Each impeller stage has an inlet 32 which transmits water toward impeller outlet 34. Impeller inlet 32 is located adjacent to shaft 22. Impeller 28 changes the direction of flow from inlet 32 in an axial direction to a radial direction when fluid is discharged from impeller outlet 34. A diffuser 36 redirects fluid from impeller outlet 34 into a crossover channel 38. Crossover channel 38 transmits fluid into a return channel 40. Return channel 40 redirects water in a radial direction toward shaft 22. Return channel 40 ends at the input to the next impeller stage or at the discharge port 20 in the final stage. An interstage piece 42 separates the various impeller stages.
Each impeller 28 has an impeller hub 44 and impeller ring 48. To reduce leakage between impeller stages, a close clearance is established between each impeller ring 48 and wear ring 46. A close clearance is also established by interstage piece 42 and impeller hub 44 to prevent leakage.
A strut 50 is used to support shaft bearing 26. Strut 50 extends across casing 12 and allows fluid to reach discharge port 20. Strut 50 only minimally effects the flow of fluid exiting pump 10.
Bearing assembly 12 has a shaft 52 and a bearing housing 54. Within bearing housing 54 are a plurality of bearings 56 supporting bearing shaft 52. Seals 58 enclose shaft 52 within housing 54 to prevent leakage of fluid from within bearing housing 54. A bearing housing strut 60 supports bearing housing 54. Bearing housing strut 60 is preferably not coupled to a support for pump 10 or motor 14 so that any forces may be transmitted through bearing housing to strut 60.
Motor 14 has a motor shaft 62. Bearing shaft 52 is coupled to motor shaft 62 and pump shaft 22 by couplings 64.
As is common in prior known barrel pumps, a force is developed in an axial direction as shown by arrow 66. Bearing assembly 12 absorbs axial thrust to prevent the axial thrust from being transmitted to motor 14.
SUMMARY OF THE INVENTION
It is therefore one object of the invention to provide a barrel pump and driver assembly that does not require special couplings, separate bearing housing or motor bearings. By eliminating expensive couplings and bearings the overall cost of manufacture and operation of the pump is significantly reduced.
In one embodiment of the invention, a pump has a casing with an inlet port and a discharge port. A shaft is positioned within the pump. A thrust bearing is coupled to the shaft. A pressure alterable bearing cavity is located within the casing. The pressure alterable cavity allows the axial thrust on the shaft from the impellers to be counteracted. The thrust bearing has an annular seal coupled with respect to the casing. A disc is coupled to the shaft and positioned adjacent the seal. The seal and the disc have a gap therebetween. A feedback pipe couples the bearing cavity to the inlet port. As the axial thrust acting on the shaft changes, the gap between the seal and the disc also changes. The changing of the gap changes the pressure within the bearing cavity. The disc and thus the shaft are repositioned in response to the change in the bearing cavity pressure change.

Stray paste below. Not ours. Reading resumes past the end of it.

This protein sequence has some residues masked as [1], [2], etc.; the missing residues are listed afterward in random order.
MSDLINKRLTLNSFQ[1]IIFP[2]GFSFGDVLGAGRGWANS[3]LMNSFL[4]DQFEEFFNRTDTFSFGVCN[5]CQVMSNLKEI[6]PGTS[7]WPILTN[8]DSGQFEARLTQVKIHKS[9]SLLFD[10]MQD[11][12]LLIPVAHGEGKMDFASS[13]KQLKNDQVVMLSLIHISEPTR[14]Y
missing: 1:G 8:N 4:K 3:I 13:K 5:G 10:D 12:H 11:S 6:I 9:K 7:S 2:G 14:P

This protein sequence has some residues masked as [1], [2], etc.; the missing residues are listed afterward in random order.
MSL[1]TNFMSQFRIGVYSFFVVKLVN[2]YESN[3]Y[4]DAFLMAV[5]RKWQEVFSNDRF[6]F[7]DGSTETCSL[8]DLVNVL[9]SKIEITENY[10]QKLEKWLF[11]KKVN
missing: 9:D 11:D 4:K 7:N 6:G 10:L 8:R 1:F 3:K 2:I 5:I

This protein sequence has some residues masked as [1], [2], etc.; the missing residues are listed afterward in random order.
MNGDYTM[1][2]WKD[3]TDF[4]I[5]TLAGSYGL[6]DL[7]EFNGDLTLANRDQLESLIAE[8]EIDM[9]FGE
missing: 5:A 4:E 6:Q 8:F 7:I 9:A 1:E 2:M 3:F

One advantage of the invention is that axial thrust acting on the driving motor is reduced.
Another advantage of the invention is that expensive lubricated bearings are not required in the operation of the pump.
Yet another advantage of the invention is that a thrust bearing has been integrated into the pump housing and is lubricated and cooled by the pumpage. The thrust bearing ensures that the shaft is under tension from axial thrust which help stabilize the position of the shaft.
BRIEF DESCRIPTION OF THE DRAWINGS
Other features and advantages of the present invention will become apparent from the detailed description which should be read in conjunction with the drawings in which:
FIG. 1 is a cut away elevational view of a pump as is known in the prior art;
FIG. 2 is a partial cross sectional view of a pump according to the present invention;
FIG. 3 is a partial cross sectional view of a pump housing having an alternative thrust bearing according to the present invention;
FIG. 4 is a partial cross sectional view of a pump housing having yet another alternative thrust bearing according to the present invention;
FIG. 5 is a cross sectional view of the sealing arrangement between a shroud and sealing ring of FIG. 4;
FIG. 6 is a partial cross sectional view of an alternative sealing arrangement to that of FIG. 5;
FIG. 7 is a cross sectional view of yet another alternative sealing arrangement suitable for incorporation into that of FIG. 4;
FIG. 8 is a partial cross sectional view of an alternative embodiment of a thrust bearing;